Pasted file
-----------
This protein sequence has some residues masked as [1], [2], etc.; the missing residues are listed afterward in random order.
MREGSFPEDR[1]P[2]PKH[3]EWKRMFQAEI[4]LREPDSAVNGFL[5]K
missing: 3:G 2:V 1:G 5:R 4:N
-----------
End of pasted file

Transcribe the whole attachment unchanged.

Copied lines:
This protein sequence has some residues masked as [1], [2], etc.; the missing residues are listed afterward in random order.
MREGSFPEDR[1]P[2]PKH[3]EWKRMFQAEI[4]LREPDSAVNGFL[5]K
missing: 3:G 2:V 1:G 5:R 4:N